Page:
Mason Jar Salads, Part 1

Mason Jar Salads, Part 1

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And this is what it looked like when I dumped it out.

 

 

The jars…

 

The point of the jar is the glass is supposed to keep the ingredients fresh for up to 5 days or so.  And the specific layering of the ingredients keeps them from getting mushy and from all the flavors just oozing together.  I really love salad, but it is (I thought, anyway) hard to make in advance.  When I used to pack them for work, I had to keep it all separate.  And even if I tried to semi-prep them in advance, like cutting up a whole cucumber and putting it in tupperware, the cucumber slices would be gross by the third day or so.  Then I would just throw it away.  There’s nothing to turn you off salad more than eating a salad with soggy ingredients. 

 So I read on about which layers go where, and what specifically not to put in them so they don’t get gross.  Basically you start with the dressing, and you can use creamy or vinaigrette, and you can make your own or use store-bought.  For all the jars above, I used yogurt ranch.

 The first day I only made three jars.  I’m not great at measuring, so I just eyeballed it.  I used the ridges on the jar to gauge it.  And I may have used a little too much dressing on these first ones, but it’s all about finding that right combination, I think.  So, here’s the list of ingredients from the bottom up (first picture, of 3 jars):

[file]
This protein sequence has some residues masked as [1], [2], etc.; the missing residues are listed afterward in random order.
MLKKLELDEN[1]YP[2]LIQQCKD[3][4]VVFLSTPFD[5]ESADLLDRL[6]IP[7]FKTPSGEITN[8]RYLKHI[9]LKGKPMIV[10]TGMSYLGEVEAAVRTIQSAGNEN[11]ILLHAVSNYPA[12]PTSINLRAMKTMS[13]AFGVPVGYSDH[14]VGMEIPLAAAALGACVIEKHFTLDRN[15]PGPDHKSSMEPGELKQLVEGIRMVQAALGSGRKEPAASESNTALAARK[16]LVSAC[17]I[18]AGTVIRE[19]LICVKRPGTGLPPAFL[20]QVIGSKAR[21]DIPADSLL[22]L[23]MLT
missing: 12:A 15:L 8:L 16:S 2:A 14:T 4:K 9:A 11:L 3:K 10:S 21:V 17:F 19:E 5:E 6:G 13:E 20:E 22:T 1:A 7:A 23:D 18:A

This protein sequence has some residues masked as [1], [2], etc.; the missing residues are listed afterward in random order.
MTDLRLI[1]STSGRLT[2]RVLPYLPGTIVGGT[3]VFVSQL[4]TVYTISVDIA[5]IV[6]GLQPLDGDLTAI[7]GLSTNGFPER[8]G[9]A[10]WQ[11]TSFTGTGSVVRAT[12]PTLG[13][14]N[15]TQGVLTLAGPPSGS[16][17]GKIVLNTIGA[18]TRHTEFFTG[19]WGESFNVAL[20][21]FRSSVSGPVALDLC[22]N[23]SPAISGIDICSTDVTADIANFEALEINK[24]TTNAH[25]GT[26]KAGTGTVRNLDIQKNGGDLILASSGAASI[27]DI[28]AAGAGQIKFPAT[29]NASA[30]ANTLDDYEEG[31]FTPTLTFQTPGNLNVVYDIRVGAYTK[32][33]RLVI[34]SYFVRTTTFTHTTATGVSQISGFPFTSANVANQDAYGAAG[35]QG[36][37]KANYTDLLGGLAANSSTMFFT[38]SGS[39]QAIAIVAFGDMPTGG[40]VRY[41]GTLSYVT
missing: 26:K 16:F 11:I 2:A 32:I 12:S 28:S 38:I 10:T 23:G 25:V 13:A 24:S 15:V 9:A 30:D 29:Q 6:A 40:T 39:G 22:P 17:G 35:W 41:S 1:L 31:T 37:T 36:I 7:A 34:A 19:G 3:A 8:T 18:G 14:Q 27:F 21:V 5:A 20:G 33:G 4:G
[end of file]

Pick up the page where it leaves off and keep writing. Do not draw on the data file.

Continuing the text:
Yogurt ranch dressing

Grape tomatoes, halved

Yellow bell peppers, small to medium diced

English cucumber, cut in to thick quarter moon shapes with the skin left on

Canned chickpeas, drained and rinsed really well (because, gross if you don’t!)

Low moisture mozzarella, small cubes

Baked chicken breast (get the recipe here)

Romaine lettuce, torn

 

The reason for using the English cucumber:  the skin tastes better, and it seems to hold up better.  The reason for the cheese:  since I’m trying to lose weight, the mozzarella (at 80 calories per ounce) has fewer calories than other similar cheeses (like cheddar, which has 100 to 110 per ounce).  I use my basic baked chicken recipe, but you can also buy a rotisserie chicken and shred it up. And the lettuce:  it’s torn, not chopped because this makes it bruise less easily. 

 Starting from the bottom up, there is a variation of these ingredients: 

 

Yogurt ranch dressing

Grape tomatoes, halved

English cucumber, cut the same as above

Poblano peppers, small to medium diced

Canned chickpeas

Red onion, medium diced

Feta cheese

Baked chicken breast

Romaine lettuce, torn

Arugala

Chives, snipped

Pumpkin seeds 

 

 

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